Added Pellicano, “That’s the only way to guard your privacy.”

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Born in Minneapolis around 100 years ago—his birth date is generally given as June 22, 1907 or 1909—Mike Todd moved to Chicago in 1918 after his Polish-born father became the rabbi of a Jewish congregation on the city’s Northwest Side. The family settled into a house on Le Moyne Street just west of Wicker Park, where young Avrom Goldbogen, the seventh of eight children, was known affectionately as Toaty or Toady. Though the nickname’s origins are clouded, it became the basis for his adopted surname, Todd. (“Michael” is the Anglicized version of his grandfather’s name, Moishe.)

Kicked out of the sixth grade for running a craps game, Todd held a variety of jobs before he and his older brother Frank founded the very successful Atlantic and Pacific Construction Company: according to A Valuable Property, Michael Todd Jr.’s biography of his father, Todd was worth $1 million by his 18th birthday. He married the daughter of a prosperous local grocer and built a townhouse for himself on Goethe Street. When his company’s bonding company went belly-up, Todd went broke, but earned—and, thanks to the Depression, lost—his second million soundproofing movie studios in Hollywood.

Eager to become the next Flo Ziegfeld, Todd began haunting the Chicago offices of Variety and kept a small office of his own on the 18th floor of the Oriental Theatre. In 1934, at Chicago’s Century of Progress Exposition, he scored a hit with a titillating “flame dance,” which concluded with the flames of an oversize candle consuming the clothes of a comely ballerina. The act served as his springboard into the big time, and over the next two decades he produced a number of hits with music-and-comedy revues on Broadway.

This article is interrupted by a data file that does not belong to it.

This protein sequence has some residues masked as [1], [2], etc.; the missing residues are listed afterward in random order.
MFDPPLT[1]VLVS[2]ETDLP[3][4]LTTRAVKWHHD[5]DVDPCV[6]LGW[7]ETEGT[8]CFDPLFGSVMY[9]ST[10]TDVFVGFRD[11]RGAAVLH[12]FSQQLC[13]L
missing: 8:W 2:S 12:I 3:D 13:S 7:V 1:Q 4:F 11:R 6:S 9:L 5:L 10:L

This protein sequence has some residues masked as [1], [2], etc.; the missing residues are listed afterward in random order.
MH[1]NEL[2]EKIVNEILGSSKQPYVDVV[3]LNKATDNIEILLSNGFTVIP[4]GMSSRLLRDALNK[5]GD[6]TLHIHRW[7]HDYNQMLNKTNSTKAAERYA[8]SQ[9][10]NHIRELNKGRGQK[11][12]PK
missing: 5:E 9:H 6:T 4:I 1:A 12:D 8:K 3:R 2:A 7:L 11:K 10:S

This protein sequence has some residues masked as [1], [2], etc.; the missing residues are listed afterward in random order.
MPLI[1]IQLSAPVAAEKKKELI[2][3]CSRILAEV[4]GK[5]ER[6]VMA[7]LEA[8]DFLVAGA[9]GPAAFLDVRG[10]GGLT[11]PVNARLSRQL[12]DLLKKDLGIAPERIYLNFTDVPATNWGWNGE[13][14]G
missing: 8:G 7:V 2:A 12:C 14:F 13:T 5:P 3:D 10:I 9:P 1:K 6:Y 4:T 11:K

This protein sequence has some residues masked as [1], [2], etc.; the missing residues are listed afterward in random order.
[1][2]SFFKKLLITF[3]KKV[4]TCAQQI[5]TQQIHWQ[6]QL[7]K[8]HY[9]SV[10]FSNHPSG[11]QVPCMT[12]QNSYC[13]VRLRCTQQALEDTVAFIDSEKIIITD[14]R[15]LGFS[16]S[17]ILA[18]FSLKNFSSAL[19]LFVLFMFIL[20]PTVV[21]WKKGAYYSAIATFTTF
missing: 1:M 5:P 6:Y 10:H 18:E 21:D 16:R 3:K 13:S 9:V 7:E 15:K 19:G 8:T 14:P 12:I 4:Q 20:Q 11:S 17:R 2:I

Splitting his time between New York and Chicago, where he now served as the general manager of the Oriental, Todd took a onetime nightclub at Lawrence Avenue and Clark Street and transformed it into Michael Todd’s Theatre Café, a family-oriented place that showcased Gypsy Rose Lee in a G-rated striptease. Todd handed off the dining end of the club to someone else—a man, as it turned out, backed by Frank “the Enforcer” Nitti. When the Mob tried to muscle in on the club, Todd pulled his name from the project, and within a couple of months, the place closed down.

All this while, Todd had carried on an extended flirtation with Hollywood. Finally, in 1956, he produced his first full-length feature film, Around the World in 80 Days, filmed in Todd’s patented wide-screen format. (In Chicago, the movie had its première at the Cinestage at 180 North Dearborn, one of two local movie theatres—along with the Michael Todd—owned by Todd; today, the façades of both places are part of the Goodman Theatre complex.) At the Academy Awards ceremony in 1957, though competing against several strong movies—including George Stevens’s Giant, with Rock Hudson, James Dean, and Elizabeth Taylor—Todd’s movie won the Oscar for best picture. Surprised, Todd leaped from his seat and rushed toward the stage, stopping only long enough to plant a kiss on his wife of seven weeks: Elizabeth Taylor.